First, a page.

“I am for the Democratic Party because it has been for the working people in the area,” she said in an interview prior to her remarks.

Marsili was born in Perry County and raised in Spencer County. She currently resides in Owen County.

“I think being born here, raised here and staying here, you get the eye to see where we were and where we can be again,” she said.

She recalled that the job she had in high school in the early 1990s paid a little over $8 per hour. Now, she said, that same job pays $7.25. Back then, she said, people were hopeful. Now, as she travels on the campaign trail, she sees that hope replaced by disdain. She wants to restore the area to the way it was when she was growing up.

“It is the burden of my generation to fix what we’ve been given,” she said.

Marsili’s platform includes universal pre-K, the restoration of labor unions and guaranteed health care coverage and affordable prescriptions. More information on Marsili can be found at hopein8.com.

The evening also featured Janet Rummel, director of community initiatives at the Indiana University Center for Rural Engagement. Rummel shared the vision of the Center for Rural Engagement and some of the projects the center has partnered with local organizations to put on in Dubois County.

Some of the projects include artistic events in Huntingburg through a partnership with the Rural Arts Series, master classes led by students from the IU Jacobs School of Music at Southridge High School and a partnership with between Huntingburg and the IU Maurer School of Law to bring immigration attorney Christine Popp to Dubois County.

“We aren’t consultants,” Rummel said. “We don’t bring people into communities to tell you what you should be doing. We work with communities to find out what your assets are, what your challenges might be, how do you envision yourself moving forward and what do you want to see for your communities. And then we partner. We go back to our institution and we partner with faculty, with graduate students, even with undergraduate volunteers to help you.”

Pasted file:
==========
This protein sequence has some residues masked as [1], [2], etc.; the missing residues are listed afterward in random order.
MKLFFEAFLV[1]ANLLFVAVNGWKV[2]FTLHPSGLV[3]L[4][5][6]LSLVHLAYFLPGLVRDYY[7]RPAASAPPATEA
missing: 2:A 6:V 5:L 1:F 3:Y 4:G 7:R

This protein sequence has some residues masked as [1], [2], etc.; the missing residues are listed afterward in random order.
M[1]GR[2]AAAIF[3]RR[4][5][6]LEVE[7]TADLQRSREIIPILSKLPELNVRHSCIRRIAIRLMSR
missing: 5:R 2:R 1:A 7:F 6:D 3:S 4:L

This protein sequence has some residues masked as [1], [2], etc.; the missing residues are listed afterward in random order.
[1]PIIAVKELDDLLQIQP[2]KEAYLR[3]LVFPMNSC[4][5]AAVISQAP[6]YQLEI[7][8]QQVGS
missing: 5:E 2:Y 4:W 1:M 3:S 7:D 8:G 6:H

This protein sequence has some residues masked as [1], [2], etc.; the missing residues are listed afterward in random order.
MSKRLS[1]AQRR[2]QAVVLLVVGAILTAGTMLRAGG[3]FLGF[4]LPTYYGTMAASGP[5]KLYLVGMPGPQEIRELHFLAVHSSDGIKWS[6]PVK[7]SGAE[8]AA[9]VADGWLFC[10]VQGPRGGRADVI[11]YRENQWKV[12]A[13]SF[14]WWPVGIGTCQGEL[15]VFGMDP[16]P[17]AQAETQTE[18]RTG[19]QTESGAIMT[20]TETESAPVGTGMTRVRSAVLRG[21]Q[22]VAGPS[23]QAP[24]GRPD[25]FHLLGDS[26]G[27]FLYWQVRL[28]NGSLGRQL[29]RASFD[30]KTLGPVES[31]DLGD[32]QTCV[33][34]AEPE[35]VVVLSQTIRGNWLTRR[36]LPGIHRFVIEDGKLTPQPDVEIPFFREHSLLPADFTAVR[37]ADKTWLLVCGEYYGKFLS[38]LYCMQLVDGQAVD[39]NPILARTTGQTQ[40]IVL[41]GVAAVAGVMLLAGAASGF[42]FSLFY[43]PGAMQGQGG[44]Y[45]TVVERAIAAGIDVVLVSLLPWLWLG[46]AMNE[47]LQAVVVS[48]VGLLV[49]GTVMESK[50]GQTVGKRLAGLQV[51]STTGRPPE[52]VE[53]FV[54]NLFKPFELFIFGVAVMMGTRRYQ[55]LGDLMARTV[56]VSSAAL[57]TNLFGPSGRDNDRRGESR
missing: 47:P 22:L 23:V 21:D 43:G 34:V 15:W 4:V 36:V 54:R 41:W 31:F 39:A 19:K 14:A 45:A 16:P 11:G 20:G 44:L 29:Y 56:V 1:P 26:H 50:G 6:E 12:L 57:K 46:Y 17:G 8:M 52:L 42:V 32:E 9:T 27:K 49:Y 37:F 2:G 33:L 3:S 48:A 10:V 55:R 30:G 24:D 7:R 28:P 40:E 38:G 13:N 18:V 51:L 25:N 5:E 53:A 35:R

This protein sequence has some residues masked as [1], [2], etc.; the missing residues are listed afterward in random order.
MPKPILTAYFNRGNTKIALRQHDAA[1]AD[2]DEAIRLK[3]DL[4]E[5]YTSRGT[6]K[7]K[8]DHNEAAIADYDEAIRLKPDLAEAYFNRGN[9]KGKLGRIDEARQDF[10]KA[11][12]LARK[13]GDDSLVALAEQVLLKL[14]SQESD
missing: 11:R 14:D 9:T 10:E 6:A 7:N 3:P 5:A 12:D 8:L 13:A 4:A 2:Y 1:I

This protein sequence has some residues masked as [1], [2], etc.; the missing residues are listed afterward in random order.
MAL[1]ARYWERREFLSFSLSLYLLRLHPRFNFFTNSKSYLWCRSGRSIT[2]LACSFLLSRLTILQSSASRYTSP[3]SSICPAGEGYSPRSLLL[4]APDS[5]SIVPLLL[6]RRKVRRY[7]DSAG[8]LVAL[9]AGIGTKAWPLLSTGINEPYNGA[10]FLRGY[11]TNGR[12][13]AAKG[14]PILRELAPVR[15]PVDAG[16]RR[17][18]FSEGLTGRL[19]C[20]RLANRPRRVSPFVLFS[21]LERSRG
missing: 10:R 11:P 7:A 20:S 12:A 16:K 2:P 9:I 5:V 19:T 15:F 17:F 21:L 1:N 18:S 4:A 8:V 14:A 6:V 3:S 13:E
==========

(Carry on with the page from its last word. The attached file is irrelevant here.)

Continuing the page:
Rummel said she plans to hold several discussions with organizations around Dubois County to look for additional opportunities for partnerships.

Kendall closed the meeting by reminding the party that it’s time to take a stand on the issues, to get involved and to put candidates on the ballot for every race in every election.

“And we’ll make a difference,” he said. “We’ll make a difference in people’s lives and make this a better place to live and raise kids.”

The DuCoDem Party will hold First Thursday meetings each month at similar venues to St. Benedict’s Brew Works. First Thursday meetings will be public and rotate between Ferdinand, Huntingburg and Jasper each quarter through January 2021. The party also plans to host community events and forums to help Dubois County residents be informed on the issues. For the first event, State Superintendent of Public Instruction Jennifer McCormick, a Republican, will speak at 6:15 p.m. Tuesday, Feb. 18 about school funding and the future for rural schools like those in Dubois County.